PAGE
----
Read How Robert Stakenas ’55 Found His Niche
Bob spent the majority of his college years living with his fraternity Brothers in the Delta Chi house. In fact, of the six years he devoted to the University of Michigan, only two short years were spent living in the dorms. He fondly remembers the small, tight-knit group of brothers having a good time together.
In his eyes, the most proud moment for Delta Chi Michigan was that they were able to start and maintain a chapter at Western Michigan University, which was modeled after the success of their own.
During his time at the university, what was most important to him were two things: relationships with his brothers and the house itself. To him, it was much more than just a house. It was a “beautiful old house I could symbolically call my own,” he said.
Besides pledging Delta Chi, his love of music drew him away from the College of Engineering and into the School of Music. He was also a member of the Michigan marching band where he played the tenor saxophone and served as the band librarian. In addition to being involved in the marching band he played the bass clarinet in the concert band.
Post-college years, he taught music to junior high school students in Ypsilanti before he came back to Michigan in 1961 to work on a doctorate in Education and Psychology. In June 1981, his first book “Technology in Education: Its Human Potential (Diamond Jubilee series)” was published. Four short years later, his second book titled “Educating Hand and Mind,” by Stakenas, David B. Mock and Kenneth M. Eaddy was published.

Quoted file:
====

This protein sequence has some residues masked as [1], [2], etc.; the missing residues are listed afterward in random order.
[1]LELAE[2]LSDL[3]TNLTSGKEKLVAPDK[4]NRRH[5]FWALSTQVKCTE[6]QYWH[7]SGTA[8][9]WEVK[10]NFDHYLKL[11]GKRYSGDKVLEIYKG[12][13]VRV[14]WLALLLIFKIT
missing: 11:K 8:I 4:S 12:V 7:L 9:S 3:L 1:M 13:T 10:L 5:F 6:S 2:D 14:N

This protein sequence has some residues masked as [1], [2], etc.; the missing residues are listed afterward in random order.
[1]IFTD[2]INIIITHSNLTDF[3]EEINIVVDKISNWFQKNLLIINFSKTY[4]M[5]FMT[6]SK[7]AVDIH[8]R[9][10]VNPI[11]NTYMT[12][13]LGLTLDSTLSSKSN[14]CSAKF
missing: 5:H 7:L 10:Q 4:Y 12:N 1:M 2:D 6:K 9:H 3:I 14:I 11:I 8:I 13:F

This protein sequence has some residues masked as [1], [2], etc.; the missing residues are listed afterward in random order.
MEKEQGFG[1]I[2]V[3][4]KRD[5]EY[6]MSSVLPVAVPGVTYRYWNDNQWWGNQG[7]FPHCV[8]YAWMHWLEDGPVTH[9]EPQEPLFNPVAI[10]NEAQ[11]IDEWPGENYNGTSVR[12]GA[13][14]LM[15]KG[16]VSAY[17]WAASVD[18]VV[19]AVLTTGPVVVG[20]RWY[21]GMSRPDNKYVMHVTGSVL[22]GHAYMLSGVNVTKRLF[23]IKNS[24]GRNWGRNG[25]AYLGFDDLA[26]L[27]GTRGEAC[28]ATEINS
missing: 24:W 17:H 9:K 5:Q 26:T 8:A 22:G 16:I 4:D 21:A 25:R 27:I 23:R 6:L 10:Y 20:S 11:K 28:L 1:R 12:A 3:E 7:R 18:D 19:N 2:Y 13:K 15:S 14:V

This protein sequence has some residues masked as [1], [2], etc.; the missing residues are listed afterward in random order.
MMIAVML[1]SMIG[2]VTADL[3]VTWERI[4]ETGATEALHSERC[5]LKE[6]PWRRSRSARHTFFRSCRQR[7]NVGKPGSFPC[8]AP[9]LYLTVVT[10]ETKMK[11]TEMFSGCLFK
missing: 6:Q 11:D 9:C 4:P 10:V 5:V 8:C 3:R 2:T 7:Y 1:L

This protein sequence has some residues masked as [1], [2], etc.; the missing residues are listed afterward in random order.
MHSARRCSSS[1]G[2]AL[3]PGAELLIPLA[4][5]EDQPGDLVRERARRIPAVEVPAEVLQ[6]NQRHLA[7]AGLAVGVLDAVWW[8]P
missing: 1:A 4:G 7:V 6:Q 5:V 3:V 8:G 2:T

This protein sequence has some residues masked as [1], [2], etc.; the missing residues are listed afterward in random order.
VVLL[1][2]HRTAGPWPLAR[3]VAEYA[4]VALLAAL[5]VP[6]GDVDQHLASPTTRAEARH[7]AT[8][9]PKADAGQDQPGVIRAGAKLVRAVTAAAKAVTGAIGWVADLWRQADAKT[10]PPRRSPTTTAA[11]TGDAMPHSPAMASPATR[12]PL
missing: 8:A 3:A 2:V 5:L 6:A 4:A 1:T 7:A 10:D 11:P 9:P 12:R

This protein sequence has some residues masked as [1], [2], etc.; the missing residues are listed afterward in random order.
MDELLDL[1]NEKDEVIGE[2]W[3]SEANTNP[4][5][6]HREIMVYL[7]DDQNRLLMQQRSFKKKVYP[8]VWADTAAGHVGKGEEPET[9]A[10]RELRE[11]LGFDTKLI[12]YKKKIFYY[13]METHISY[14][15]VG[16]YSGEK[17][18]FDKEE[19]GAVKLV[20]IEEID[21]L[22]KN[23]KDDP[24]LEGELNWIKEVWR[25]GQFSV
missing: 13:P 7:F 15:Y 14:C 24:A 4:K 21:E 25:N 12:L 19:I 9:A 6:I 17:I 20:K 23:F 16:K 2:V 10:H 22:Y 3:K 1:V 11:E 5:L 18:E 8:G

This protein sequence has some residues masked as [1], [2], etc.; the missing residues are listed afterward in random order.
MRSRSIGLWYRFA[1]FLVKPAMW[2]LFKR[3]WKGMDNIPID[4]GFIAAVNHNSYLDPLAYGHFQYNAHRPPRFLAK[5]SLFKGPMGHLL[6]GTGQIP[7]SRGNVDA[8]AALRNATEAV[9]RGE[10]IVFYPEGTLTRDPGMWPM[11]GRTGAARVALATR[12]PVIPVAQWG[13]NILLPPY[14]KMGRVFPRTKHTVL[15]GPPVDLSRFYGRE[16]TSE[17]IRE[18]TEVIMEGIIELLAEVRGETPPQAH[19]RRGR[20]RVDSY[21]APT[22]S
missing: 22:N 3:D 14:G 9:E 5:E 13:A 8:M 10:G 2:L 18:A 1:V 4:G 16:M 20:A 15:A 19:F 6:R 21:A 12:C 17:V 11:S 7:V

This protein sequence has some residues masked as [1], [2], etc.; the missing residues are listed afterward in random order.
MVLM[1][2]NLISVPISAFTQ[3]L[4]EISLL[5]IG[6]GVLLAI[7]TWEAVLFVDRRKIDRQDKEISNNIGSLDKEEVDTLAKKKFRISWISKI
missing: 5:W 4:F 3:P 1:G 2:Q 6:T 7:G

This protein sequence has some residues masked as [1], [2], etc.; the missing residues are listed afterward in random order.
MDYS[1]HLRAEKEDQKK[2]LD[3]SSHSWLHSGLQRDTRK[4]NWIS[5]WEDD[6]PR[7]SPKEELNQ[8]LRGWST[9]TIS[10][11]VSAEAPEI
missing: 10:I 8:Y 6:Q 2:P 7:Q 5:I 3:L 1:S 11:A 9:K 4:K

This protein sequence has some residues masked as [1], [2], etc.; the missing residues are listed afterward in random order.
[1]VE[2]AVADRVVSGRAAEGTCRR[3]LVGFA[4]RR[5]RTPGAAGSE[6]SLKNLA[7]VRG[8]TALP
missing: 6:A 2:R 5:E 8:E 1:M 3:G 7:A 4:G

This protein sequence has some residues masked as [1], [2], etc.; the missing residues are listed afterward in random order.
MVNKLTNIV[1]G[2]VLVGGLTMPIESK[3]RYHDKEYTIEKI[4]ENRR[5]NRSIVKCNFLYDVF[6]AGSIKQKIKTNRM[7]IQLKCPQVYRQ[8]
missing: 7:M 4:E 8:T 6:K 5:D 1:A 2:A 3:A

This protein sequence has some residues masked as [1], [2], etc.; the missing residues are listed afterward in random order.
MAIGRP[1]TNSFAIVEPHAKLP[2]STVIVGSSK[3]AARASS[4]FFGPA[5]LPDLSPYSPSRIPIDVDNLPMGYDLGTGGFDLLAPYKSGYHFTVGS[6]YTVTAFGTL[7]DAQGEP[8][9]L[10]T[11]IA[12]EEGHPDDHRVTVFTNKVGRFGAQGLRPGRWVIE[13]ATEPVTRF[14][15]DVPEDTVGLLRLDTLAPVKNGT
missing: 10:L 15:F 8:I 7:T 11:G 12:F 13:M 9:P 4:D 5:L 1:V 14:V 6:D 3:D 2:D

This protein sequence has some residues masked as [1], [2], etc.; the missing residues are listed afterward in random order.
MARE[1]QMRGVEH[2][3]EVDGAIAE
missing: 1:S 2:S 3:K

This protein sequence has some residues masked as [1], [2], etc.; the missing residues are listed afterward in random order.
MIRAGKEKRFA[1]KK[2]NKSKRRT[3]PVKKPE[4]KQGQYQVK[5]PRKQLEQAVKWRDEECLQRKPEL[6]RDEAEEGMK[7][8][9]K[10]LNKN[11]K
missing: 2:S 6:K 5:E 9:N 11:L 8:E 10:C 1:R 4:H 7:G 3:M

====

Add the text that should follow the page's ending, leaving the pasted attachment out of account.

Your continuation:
He became an assistant professor at Florida State University in 1965 and, 32 years later, he retired as professor emeritus. Looking back on it, he views this 32-year run as a professor as his biggest success, besides his caring family.
His advice to anyone and everyone is to “enjoy what you do, develop a wide range of experiences and find something you love, would like to work on and can make a living with.” It took him a while to find his niche, but from his experiences in life, he believes that he finally found his as a professor and that others can find theirs as well.
Bob and his wife Margaret celebrated their 50th anniversary three years ago, still live in Florida and have two daughters, Carol and Linda. Carol is located in Boston, Massachusetts and Linda lives with her husband in Olympia, Washington. Bob and Margaret enjoy getting together with the girls when they come to Florida and just being able to be a close family again.
The last chapter reunion he attended was in 2006 and was able to reconnect with brothers in his age group. Although the topics are usually football and other university affairs he is pleased that they have been successful keeping in touch through occasional emails and Christmas cards.
In 50 years, he hopes that his family and children remember him as being friendly, supportive and for wanting to spend time completing projects and traveling together. He hopes that his coworkers remember him for his ability to prepare his students to compete in life and his brothers remember him for his support of Delta Chi and wanting nothing more than to see it continue to flourish.